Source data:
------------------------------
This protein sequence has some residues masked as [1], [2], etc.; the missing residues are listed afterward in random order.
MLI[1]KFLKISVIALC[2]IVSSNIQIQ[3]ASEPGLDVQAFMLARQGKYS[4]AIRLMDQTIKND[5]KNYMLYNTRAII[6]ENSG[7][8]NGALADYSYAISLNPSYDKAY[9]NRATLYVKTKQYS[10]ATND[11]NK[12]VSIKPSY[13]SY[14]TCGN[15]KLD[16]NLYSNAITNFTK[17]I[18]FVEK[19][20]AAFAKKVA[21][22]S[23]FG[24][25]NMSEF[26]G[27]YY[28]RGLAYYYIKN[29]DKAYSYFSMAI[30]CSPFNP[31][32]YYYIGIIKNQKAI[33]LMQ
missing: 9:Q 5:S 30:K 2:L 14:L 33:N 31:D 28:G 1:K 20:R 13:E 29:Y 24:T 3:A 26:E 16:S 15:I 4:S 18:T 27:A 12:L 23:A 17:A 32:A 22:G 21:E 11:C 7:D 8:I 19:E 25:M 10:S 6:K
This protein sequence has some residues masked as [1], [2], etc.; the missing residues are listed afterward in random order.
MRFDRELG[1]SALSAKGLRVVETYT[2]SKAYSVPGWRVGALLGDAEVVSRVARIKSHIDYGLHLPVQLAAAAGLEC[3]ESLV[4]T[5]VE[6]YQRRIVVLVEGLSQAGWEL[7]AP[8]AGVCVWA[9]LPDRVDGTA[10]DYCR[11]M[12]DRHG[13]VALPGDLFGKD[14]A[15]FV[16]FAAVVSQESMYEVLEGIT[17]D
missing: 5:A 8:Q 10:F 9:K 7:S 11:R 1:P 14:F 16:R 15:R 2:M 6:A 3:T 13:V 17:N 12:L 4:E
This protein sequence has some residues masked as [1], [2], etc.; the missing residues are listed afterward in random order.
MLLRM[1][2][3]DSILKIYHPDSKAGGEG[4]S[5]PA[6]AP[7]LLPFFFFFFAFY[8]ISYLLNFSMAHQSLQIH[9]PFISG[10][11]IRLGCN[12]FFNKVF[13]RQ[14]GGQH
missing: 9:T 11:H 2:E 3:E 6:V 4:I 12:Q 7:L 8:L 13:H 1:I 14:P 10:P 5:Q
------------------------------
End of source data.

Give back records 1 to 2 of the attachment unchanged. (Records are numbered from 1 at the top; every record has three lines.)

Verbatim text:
This protein sequence has some residues masked as [1], [2], etc.; the missing residues are listed afterward in random order.
MLI[1]KFLKISVIALC[2]IVSSNIQIQ[3]ASEPGLDVQAFMLARQGKYS[4]AIRLMDQTIKND[5]KNYMLYNTRAII[6]ENSG[7][8]NGALADYSYAISLNPSYDKAY[9]NRATLYVKTKQYS[10]ATND[11]NK[12]VSIKPSY[13]SY[14]TCGN[15]KLD[16]NLYSNAITNFTK[17]I[18]FVEK[19][20]AAFAKKVA[21][22]S[23]FG[24][25]NMSEF[26]G[27]YY[28]RGLAYYYIKN[29]DKAYSYFSMAI[30]CSPFNP[31][32]YYYIGIIKNQKAI[33]LMQ
missing: 9:Q 5:S 30:K 2:L 14:L 33:N 31:D 28:G 1:K 20:R 13:E 29:Y 24:T 3:A 26:E 16:S 15:I 4:S 18:T 27:A 12:L 23:A 17:A 32:A 22:G 21:E 11:C 7:D 8:I 19:E 25:M 10:S 6:K
This protein sequence has some residues masked as [1], [2], etc.; the missing residues are listed afterward in random order.
MRFDRELG[1]SALSAKGLRVVETYT[2]SKAYSVPGWRVGALLGDAEVVSRVARIKSHIDYGLHLPVQLAAAAGLEC[3]ESLV[4]T[5]VE[6]YQRRIVVLVEGLSQAGWEL[7]AP[8]AGVCVWA[9]LPDRVDGTA[10]DYCR[11]M[12]DRHG[13]VALPGDLFGKD[14]A[15]FV[16]FAAVVSQESMYEVLEGIT[17]D
missing: 5:A 8:Q 10:F 9:K 7:S 11:R 1:P 14:F 16:R 15:R 2:M 6:A 3:T 13:V 17:N 12:L 4:E